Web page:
The Death of Compassion

I’ve never really been much of a Church goer. Yes, I believe in God. Sometimes I just see something very different in a person than what they seem to be. It’s hard to sit in a building and be “taught” how I’m supposed to live when I feel like something is wrong in the church that I couldn’t quite put my finger on. Not to mention the attitudes toward women in many of today’s churches. I did attend a few churches growing up and the lessons I learned that remained most prominent in my memory were the ones that taught that Jesus didn’t treat the poor, the sick nor women as lesser human beings and he taught that we shouldn’t either.

It always bothered me to hear one of the church members I knew pretty well talking about how one of the church elders she thought was a God fearing righteous kind of Christian. Hard, because I could feel that there was just something not quite right about that man. I never did find out just what it was, but I avoided him until I left that church. I’ve always been uncomfortable with people who seemed like something other than what they wanted to appear to be.

Over the last ten years or so, people have come out of their shells, so to speak. That’s not to say they don’t pretend to be good Christians. They still do that. They just keep finding ways to justify the way they treat people. And they’re using their bibles to do it. I was told quite unceremoniously that the lazy man didn’t’ deserve the blessings that a good hard working Christian did. Not in so many words, mind you, but in such a way that I felt the speaker, who is a good 17 years younger than me, thought me naïve and thought herself justified in being against welfare and food stamps. If I had felt it would do any good to argue with her, I’d have asked her how you can look at someone and know if they’re Christian or just lazy?
There was no point in arguing with her because her mind was made up based on what she sees with her own eyes. She simply was not going to hear that just because she could see a person walking around, driving to the store in a decent car and having painted nails and a smart phone, that the person she saw as an able bodied but lazy person that cheats the system. I acknowledge that I could not convince her otherwise.

I lived that life for a while. I was in my 30s with a husband who was pretending to be self-employed while I busted my hump supporting us, including my two kids and his three kids and occasionally other members of his family. For a short period of time, his ex and her fiancée and their baby lived with us as well. They eventually married, but neither of them should have ever been my responsibility to support. But support them I did, to keep them out of worse circumstances. There were times we donated plasma for grocery money because my paycheck ran out before payday. I made decent money but not enough to support that many people.

When tax time comes round in that environment, you want to get something nice for a change. And yes, I earned that money I got back, every penny of it. Why shouldn’t I get something nice for it for a change? Living that way as long as I did made me see the world differently. It made me appreciate what I have. I lived among the salt of the earth. They didn’t get that way because they’re lazy. They got that way for many reasons. Perhaps many of you would benefit from some of their stories. Or maybe mine will suffice. More people struggle WITH jobs than just live off the system. Minimum wage jobs are all there are in many areas and you just can’t support a family on those jobs. So they need help. Their children don’t get their first jobs to save up for a car. They get them to buy their own school clothes so their mom can put more toward the younger kids that couldn’t work yet. They contribute to the household because Mom doesn’t make enough or Dad doesn’t, and in some cases, both combined still don’t make ends meet.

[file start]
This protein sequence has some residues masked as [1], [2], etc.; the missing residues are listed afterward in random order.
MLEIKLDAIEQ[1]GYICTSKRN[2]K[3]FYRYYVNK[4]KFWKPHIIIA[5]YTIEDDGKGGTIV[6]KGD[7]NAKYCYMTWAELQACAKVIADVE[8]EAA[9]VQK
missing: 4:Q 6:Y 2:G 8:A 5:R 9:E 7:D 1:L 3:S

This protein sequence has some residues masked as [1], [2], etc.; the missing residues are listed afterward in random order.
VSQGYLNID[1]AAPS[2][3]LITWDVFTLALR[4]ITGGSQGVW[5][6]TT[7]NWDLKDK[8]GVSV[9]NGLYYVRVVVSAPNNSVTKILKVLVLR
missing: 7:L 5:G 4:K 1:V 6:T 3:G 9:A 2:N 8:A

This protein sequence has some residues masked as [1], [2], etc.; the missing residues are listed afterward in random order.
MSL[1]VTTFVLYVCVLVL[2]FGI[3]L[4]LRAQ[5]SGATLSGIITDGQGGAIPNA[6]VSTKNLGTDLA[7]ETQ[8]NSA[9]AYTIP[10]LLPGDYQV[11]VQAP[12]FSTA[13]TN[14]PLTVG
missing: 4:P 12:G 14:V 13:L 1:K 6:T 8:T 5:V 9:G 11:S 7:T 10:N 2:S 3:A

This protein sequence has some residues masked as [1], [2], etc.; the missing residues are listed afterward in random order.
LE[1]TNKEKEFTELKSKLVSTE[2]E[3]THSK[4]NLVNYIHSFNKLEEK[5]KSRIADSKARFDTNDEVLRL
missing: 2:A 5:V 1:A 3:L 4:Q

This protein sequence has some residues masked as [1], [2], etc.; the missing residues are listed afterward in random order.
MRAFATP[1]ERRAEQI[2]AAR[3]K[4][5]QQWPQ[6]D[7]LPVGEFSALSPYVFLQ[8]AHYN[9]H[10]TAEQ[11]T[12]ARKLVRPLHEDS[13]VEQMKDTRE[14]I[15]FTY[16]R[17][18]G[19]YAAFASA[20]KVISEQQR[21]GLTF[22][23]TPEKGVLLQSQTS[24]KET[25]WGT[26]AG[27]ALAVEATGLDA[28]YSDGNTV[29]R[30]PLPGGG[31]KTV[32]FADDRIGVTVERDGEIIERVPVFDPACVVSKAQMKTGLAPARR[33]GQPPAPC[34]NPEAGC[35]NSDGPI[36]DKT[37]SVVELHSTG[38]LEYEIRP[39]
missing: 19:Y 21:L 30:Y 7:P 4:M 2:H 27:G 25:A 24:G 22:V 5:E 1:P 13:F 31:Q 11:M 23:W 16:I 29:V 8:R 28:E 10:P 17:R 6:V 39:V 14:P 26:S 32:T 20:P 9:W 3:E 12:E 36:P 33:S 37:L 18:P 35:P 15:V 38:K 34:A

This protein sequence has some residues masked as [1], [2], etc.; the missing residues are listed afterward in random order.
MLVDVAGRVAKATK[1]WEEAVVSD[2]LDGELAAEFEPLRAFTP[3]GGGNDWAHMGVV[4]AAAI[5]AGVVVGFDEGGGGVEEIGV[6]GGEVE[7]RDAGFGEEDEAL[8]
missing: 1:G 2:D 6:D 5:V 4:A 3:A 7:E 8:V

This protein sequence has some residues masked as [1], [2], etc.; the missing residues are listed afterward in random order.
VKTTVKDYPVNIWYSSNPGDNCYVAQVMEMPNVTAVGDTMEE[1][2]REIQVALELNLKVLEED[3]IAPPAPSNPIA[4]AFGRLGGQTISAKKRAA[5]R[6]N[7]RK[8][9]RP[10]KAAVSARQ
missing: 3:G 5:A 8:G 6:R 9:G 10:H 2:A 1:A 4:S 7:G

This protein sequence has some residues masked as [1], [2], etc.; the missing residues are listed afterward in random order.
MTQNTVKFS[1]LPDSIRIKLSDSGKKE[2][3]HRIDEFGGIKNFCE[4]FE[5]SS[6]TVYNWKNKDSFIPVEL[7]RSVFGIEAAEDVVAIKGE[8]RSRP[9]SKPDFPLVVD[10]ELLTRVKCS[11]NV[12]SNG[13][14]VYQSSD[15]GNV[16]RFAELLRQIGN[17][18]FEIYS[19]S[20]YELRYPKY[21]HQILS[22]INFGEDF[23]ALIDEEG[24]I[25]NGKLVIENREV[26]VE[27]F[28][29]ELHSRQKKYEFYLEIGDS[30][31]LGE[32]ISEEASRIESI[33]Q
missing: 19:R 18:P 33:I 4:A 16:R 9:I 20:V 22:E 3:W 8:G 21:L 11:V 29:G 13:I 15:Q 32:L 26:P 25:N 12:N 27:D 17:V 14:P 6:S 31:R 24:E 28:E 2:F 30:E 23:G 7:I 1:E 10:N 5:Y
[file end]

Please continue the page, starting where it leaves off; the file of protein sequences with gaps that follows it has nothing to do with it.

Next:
The reality is that it doesn’t matter how many stories one hears, what matters to them is their own perception based on their own experiences. Man’s capacity for compassion for his fellow man has died. Too many people cannot see, or maybe more accurately refuse to see the struggles others face. And even when they find themselves in the position to need the very services that they support eliminating for others, they can’t make the connection. They think, “Well my situation is different.” Sadly, it’s not. What got you to the unemployment line could very well be exactly how the man you called lazy got there. Your D & C could be for the very same reasons that poor young woman needs one at Planned Parenthood. For that matter, your trip to the hospital for that routine mammogram is exactly the same as a divorcee’s trip to Planned Parenthood.


Jesus said, “Judge not, that ye be not judged.
2 For with what judgment ye judge, ye shall be judged: and with what measure ye mete, it shall be measured to you again.
3 And why beholdest thou the mote that is in thy brother’s eye, but considerest not the beam that is in thine own eye?
(Matthew 7:1-3)
If you are truly a Christian, why are you ignoring the very lessons Christ taught and instead looking to the Old Testament to justify hate and cruelty?


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